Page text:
Alexandra Ribarits, Werner Brüller, Josef Hartmann, Rupert Hochegger, Klemens Mechtler, Verena Peterseil, Josef Söllinger, Walter Stepanek, Ingomar Widhalm, Markus Wögerbauer, and Charlotte Leonhardt
Austrian Agency for Health and Food Safety

Genetically modified plants (GMP) are regulated by comprehensive EU legislation. Cisgenesis, intragenesis, oligo-directed mutagenesis (ODM), zinc-finger nucleases (ZFN), and agroinfiltration were examined concerning detection, traceability, labeling, and risk assessment. Similar transformation methods—as in transgenesis using genetic elements from same or crosscompatible plant species—characterize cisgenesis and intragenesis. Targeting the genome with ODM or ZFN minimizes unintended effects, but current data indicate limited efficiency and specificity; modifications are similar to those occurring during traditional plant breeding. The characteristics of plants produced by these techniques affect detection in the supply chains. Detection is possible when the target site is known, except for agroinfiltration that aims at transient expression of a gene/trait. The basis to assess potential risks arising from relevant plants and derived food and feed is similar to that of GMP. Depending on the specifics of the plant under investigation, data requirements for regulators may be reconsidered case-by-case.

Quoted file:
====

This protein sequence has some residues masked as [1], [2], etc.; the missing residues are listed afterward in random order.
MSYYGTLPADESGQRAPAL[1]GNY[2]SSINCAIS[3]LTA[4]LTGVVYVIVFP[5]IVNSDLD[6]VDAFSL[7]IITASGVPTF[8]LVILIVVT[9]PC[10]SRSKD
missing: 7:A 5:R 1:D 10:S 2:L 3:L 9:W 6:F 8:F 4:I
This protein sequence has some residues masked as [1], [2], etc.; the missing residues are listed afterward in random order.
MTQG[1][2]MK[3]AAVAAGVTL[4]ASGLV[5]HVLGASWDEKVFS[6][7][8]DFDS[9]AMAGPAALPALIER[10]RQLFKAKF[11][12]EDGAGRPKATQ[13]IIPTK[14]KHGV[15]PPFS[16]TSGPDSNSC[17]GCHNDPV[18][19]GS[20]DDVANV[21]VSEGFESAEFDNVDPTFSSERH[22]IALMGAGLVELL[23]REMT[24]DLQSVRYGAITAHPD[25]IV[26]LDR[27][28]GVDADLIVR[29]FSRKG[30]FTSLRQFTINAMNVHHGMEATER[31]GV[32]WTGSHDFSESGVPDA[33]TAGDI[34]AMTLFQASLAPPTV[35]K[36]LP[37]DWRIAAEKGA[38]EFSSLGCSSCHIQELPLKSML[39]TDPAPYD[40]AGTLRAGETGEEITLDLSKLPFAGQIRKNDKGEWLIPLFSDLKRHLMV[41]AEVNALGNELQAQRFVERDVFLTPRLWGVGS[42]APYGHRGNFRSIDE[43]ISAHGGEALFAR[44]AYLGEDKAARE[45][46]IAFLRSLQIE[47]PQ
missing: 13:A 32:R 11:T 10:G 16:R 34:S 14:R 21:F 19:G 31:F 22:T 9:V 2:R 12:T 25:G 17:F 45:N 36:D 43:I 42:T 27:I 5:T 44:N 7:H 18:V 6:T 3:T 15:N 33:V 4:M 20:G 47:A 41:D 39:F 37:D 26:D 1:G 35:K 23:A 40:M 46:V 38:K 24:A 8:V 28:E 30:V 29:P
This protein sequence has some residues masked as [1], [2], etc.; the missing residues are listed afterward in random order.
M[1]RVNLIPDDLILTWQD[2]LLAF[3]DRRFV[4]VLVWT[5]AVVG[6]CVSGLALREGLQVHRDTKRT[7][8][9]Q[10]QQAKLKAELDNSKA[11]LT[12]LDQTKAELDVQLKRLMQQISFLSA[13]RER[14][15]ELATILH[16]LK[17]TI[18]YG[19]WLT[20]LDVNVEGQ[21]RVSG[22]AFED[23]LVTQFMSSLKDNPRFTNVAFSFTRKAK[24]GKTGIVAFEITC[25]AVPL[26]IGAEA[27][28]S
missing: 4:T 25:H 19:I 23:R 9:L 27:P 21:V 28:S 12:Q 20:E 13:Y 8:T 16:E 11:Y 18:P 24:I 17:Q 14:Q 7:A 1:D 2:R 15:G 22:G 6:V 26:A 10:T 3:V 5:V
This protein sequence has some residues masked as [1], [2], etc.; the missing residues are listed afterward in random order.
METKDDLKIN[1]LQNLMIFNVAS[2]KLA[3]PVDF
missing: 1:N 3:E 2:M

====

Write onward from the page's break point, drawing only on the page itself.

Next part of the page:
Key words: Agroinfiltration, cisgenesis, food/feed safety, gene targeting, genetically modified plants, new breeding techniques, oligonucleotide-directed mutagenesis, protein engineering, risk assessment, zinc fingers.